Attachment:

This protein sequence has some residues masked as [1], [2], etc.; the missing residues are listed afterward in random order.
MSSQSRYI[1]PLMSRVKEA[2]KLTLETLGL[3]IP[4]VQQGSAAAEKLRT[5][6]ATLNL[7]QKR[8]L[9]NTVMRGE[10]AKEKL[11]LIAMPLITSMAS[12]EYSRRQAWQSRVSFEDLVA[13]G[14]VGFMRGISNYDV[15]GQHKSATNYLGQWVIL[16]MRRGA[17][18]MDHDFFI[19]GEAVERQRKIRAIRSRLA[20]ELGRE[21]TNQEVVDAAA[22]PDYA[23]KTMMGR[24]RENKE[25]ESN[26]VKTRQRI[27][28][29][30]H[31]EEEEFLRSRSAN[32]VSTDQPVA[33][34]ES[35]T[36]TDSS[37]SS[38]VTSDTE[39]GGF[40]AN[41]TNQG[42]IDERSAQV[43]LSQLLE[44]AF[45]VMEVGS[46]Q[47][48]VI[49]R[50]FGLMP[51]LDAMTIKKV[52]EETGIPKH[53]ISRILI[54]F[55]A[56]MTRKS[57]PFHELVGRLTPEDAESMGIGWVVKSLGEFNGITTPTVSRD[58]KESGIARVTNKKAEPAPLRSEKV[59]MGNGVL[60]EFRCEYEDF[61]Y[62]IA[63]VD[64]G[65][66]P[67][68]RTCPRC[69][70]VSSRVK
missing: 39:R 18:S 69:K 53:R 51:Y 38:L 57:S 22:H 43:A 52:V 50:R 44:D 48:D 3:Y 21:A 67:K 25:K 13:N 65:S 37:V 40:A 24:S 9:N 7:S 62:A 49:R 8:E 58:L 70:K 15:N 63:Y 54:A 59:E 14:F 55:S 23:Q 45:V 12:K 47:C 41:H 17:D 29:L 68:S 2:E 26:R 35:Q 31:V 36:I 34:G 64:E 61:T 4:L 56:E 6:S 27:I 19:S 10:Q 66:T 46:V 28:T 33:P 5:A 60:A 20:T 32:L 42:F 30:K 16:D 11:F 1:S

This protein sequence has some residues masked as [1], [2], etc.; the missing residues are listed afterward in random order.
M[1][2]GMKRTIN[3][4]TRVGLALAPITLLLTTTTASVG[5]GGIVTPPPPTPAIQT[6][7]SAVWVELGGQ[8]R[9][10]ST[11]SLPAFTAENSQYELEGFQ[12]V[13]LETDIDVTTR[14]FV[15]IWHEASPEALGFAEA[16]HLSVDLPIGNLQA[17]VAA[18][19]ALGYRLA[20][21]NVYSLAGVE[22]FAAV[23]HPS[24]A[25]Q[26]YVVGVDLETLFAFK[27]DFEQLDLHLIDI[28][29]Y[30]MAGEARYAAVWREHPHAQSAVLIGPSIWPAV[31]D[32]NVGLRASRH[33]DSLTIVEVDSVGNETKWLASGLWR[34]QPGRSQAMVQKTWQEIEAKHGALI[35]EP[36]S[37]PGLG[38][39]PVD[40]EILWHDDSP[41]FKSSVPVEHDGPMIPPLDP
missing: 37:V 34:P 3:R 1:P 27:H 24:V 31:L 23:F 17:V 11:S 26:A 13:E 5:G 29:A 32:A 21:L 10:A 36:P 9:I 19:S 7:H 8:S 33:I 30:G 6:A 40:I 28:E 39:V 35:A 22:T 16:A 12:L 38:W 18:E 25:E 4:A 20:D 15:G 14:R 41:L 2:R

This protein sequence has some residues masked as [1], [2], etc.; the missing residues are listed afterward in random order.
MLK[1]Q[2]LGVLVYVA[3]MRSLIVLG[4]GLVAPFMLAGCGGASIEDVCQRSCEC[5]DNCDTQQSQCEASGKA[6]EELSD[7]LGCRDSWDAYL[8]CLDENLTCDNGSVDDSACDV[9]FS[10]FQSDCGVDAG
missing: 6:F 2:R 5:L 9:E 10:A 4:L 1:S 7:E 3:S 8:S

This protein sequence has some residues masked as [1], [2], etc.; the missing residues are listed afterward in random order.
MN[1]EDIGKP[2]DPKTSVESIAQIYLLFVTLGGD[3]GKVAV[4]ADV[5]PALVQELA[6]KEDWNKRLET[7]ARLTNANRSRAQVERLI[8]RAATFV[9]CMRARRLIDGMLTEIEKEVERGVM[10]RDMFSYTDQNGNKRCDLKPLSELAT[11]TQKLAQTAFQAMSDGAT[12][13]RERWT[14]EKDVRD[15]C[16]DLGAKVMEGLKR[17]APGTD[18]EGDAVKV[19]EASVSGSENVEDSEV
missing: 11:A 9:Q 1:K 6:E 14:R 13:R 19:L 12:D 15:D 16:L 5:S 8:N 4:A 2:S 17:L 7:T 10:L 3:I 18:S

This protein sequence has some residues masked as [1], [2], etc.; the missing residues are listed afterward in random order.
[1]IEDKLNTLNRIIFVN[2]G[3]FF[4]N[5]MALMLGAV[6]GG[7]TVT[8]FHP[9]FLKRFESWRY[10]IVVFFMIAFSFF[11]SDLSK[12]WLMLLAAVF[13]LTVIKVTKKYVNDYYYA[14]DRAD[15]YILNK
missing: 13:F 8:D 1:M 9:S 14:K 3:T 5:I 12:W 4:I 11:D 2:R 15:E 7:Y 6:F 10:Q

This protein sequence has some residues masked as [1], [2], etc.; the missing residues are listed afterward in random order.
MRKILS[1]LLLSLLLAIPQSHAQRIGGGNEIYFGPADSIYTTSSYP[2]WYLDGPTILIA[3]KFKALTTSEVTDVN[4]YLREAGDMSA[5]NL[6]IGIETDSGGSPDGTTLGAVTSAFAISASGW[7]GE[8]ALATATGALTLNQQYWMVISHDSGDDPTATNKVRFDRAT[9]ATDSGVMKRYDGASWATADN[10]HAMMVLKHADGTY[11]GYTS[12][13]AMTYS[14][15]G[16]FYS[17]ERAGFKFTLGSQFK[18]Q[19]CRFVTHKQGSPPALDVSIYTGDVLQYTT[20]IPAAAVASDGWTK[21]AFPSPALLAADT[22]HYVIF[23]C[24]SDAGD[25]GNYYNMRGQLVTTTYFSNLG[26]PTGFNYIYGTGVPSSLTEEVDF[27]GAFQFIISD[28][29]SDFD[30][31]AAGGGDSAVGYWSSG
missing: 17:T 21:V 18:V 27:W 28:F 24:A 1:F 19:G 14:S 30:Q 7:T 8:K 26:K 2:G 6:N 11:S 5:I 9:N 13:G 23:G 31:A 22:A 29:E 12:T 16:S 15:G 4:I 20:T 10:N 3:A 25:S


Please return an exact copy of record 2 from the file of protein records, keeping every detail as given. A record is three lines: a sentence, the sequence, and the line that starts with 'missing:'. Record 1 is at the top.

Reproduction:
This protein sequence has some residues masked as [1], [2], etc.; the missing residues are listed afterward in random order.
M[1][2]GMKRTIN[3][4]TRVGLALAPITLLLTTTTASVG[5]GGIVTPPPPTPAIQT[6][7]SAVWVELGGQ[8]R[9][10]ST[11]SLPAFTAENSQYELEGFQ[12]V[13]LETDIDVTTR[14]FV[15]IWHEASPEALGFAEA[16]HLSVDLPIGNLQA[17]VAA[18][19]ALGYRLA[20][21]NVYSLAGVE[22]FAAV[23]HPS[24]A[25]Q[26]YVVGVDLETLFAFK[27]DFEQLDLHLIDI[28][29]Y[30]MAGEARYAAVWREHPHAQSAVLIGPSIWPAV[31]D[32]NVGLRASRH[33]DSLTIVEVDSVGNETKWLASGLWR[34]QPGRSQAMVQKTWQEIEAKHGALI[35]EP[36]S[37]PGLG[38][39]PVD[40]EILWHDDSP[41]FKSSVPVEHDGPMIPPLDP
missing: 37:V 34:P 3:R 1:P 27:H 24:V 31:L 23:F 17:V 11:S 26:A 13:E 5:G 29:A 32:A 21:L 10:A 36:P 9:I 19:S 7:H 8:S 33:I 30:G 6:A 40:I 28:E 39:V 35:A 22:T 16:A 12:L 38:W 18:E 25:E 4:A 20:D 15:G 14:R 41:L 2:R